Seriously, having tried Cheese Strings for the first time several weeks ago, I have to say that there is very little that I have ever found as disgusting as this product. However, having said that, for some reason, my kids love the Cheese Strings - and its bizarre that they really don't seem to be able to get enough of them. It is true that I'm not a huge cheese fan, but I do like a bit of cheddar now and again and, perhaps naively, these strings would be similar to eating a piece of cheddar..........it wasn't! I bought these Cheese Strings from Tesco's. The packet contained 8 sticks which were 21g each and the packet cost £1.19 - which equates to approximately 15p each. I tend to put one of these in the kids lunch boxes every day as it seems to be a good way to get some extra calcium and protein into them and so for 15p each I think this is pretty good value. Each Cheese String is individually wrapped in a plastic wrapper and so they are kept fresh until opened. I'm not sure how to describe a Cheese String......except to say that they are pretty disgusting! It looks like cheese, but neither the texture nor the taste is anything like cheese. Its stringy (ok, I know I should get that from the name!), and its kind of spongy and springy in a way that cheese isn't. The cheese can be shred as you eat the cyllinder - and I'm sure it is this process that the kids enjoy, rather than the taste itself. They taste incredibly processed and remind me a little bit of that disgusting plastic cheese that I used to get at school. Although the packet reveals that the strings are made of cheese and colouring and nothing else, I think the cheese must be very low quality because it does not have a cheesy flavour. As I said, my kids enjoy them - and when I pressed one of them to tell me what they thought of them, they simply stated that they were "yummy, yummy, in my tummy" - helpful, huh?!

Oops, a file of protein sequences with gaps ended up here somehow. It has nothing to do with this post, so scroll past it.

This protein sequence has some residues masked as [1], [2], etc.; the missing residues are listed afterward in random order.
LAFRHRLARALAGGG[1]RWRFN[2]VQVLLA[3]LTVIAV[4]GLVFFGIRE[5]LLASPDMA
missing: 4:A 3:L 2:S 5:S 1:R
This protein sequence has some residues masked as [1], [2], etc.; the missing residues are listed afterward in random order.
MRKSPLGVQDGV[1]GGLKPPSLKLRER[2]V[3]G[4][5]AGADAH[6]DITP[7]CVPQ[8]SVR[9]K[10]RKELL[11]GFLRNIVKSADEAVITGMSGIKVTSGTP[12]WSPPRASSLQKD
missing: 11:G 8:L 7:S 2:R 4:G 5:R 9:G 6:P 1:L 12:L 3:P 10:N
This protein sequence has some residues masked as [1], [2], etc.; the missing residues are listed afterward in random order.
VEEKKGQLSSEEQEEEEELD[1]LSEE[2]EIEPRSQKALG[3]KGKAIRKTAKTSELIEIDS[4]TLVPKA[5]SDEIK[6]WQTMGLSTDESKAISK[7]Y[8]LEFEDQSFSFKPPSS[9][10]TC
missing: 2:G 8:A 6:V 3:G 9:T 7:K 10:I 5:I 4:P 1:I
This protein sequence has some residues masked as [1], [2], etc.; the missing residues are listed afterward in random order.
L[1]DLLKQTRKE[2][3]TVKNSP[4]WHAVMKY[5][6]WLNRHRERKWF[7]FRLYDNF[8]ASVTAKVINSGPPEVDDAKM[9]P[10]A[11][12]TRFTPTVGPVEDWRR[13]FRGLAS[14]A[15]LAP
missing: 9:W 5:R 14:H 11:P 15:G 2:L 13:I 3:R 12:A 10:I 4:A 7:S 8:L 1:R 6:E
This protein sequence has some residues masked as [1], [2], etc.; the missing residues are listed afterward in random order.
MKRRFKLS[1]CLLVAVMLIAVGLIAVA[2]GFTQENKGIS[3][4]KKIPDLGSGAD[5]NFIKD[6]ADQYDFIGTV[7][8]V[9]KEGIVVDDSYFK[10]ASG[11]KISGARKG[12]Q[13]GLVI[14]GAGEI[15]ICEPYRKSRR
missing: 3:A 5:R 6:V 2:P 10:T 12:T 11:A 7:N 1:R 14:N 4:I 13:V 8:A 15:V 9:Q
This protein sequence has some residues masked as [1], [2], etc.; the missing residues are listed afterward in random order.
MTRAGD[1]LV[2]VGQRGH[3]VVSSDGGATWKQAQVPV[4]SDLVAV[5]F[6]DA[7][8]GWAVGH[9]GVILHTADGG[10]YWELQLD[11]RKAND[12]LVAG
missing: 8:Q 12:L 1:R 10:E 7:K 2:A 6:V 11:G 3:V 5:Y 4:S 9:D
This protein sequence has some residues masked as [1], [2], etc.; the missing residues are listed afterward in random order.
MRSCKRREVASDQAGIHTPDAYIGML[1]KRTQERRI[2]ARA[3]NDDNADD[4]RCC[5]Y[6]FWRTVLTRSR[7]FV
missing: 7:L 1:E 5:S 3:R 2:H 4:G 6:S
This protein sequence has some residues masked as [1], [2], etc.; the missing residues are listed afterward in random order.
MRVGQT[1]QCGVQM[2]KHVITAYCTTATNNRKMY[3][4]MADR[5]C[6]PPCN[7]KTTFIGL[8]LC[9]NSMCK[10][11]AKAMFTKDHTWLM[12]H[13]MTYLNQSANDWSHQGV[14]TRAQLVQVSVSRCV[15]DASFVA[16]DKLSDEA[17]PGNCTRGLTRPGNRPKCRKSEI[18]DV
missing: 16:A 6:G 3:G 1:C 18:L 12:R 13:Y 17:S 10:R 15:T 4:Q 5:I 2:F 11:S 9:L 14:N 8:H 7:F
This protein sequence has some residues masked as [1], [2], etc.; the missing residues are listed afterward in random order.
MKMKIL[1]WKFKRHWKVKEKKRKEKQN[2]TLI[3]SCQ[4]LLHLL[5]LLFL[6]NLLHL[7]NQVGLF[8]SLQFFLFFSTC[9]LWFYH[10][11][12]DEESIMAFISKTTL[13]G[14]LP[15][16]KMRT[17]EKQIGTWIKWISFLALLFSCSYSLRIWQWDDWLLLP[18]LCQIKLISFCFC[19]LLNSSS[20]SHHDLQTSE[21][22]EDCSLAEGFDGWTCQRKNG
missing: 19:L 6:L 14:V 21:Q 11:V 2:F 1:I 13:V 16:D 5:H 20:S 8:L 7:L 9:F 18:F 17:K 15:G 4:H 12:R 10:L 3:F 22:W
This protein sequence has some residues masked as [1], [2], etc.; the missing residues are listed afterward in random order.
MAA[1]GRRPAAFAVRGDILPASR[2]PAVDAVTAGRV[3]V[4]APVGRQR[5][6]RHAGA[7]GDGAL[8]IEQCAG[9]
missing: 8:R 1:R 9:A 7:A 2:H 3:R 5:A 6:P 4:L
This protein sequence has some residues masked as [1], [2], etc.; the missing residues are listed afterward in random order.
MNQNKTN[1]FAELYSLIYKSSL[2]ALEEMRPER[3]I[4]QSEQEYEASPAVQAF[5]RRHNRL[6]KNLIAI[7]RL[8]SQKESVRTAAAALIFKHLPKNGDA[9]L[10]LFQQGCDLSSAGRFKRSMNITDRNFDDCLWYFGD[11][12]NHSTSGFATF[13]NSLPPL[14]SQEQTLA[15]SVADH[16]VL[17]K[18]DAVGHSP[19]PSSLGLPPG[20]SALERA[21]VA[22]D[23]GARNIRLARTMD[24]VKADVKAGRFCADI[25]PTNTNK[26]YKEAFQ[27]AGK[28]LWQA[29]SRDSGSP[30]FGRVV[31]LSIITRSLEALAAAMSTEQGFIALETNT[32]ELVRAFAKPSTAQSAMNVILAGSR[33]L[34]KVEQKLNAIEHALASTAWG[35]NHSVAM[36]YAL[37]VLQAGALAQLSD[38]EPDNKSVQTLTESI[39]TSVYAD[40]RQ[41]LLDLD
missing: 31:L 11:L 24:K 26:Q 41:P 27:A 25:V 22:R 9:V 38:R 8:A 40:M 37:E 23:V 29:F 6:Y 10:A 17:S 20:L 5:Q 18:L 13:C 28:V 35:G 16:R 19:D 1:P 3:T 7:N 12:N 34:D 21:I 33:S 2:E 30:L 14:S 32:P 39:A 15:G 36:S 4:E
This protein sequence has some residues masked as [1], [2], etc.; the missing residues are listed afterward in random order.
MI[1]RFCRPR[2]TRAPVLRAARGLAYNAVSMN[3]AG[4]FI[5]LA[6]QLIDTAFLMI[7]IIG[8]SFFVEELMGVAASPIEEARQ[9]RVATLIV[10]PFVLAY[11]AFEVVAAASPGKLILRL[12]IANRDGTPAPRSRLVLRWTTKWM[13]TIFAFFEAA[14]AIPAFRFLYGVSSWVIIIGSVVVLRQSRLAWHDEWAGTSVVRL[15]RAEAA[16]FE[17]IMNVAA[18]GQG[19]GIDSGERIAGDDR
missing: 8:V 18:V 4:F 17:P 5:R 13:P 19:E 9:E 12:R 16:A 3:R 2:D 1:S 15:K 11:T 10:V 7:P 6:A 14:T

My six year old son takes a packed lunch to school every day. In order to add a little variety, and depending upon whatever else he had in his lunch box, once or twice a week I would cut and wrap any cheese I had in the fridge and include that also. He seemed happy with this for a while but then began asking for the same food stuffs taken by his friends. Whenever we went to Tesco the cry would be: 'Mum can I have cheesestrings'? 'Please for my lunchbox can I have cheesestrings'? 'All my friends have cheesestrings' (in a pitiful voice). Being a cruel and wicked mother the answer was always no. I must have been feeling particularly generous one day when I gave in! The cynical amongst you may put this down to the cheesestrings being on special offer :-) A pack containing 8 cheesestrings normally costs £2.45! Each cheesestring weighing in at 21g and costing approximately 30.6 pence. This equates to £14.59 per kg! This is in my opinion astronomically overpriced when compared to other regular cheeses available eg Cathedral City Mature £9.98 per kg or Cathedral City Extra mature £12.86 per kg. On this particular occasion, the offer was buy one get one free, so I thought we could give them a go. The 8 stings are sold individually wrapped in a plastic purple packet, depicting a humanised cheesestring on the front. Each cylindrical shaped string measures approximately 12 cms and can be easily opened by little hands as the packaging is pre-cut at the top. Each one also provides a fascinating fact on the front eg 'Zimbabwe is the home to the Victoria Falls, the largest waterfall in the world. Imagine having a shower that big at home'! My son is yet to notice this! When opened, the rubbery type substance can be torn in to fine strips in order to make lookalike hair! Although I have found this novelty soon wears off, my son however continues to enjoy doing this.... Having tried the strings, I find them tasteless and bland. The term cheese is obviously used very loosely as they do not taste anything like cheese, they are however similar in colour to a cheap orange cheddar. The product is described as 100% natural cheese containing the natural colour annatto and are 'gently heated and stretched like mozzarella'. Each string contains: 69kcal 5.0g fat 0.4g salt (11% 0f recommended daily intake!) Each string also contains 26% of a child's recommended daily intake of calcium. Further nutritional information can be found when visiting www.cheesestrings.co.uk My son absolutely loves these, not content with taking just taking them to school he regularly sneaks them out of the fridge! This is a product I definitely only buy when on special offer. Over priced, mass produced and tasteless - designed for children, bought by gullible parents!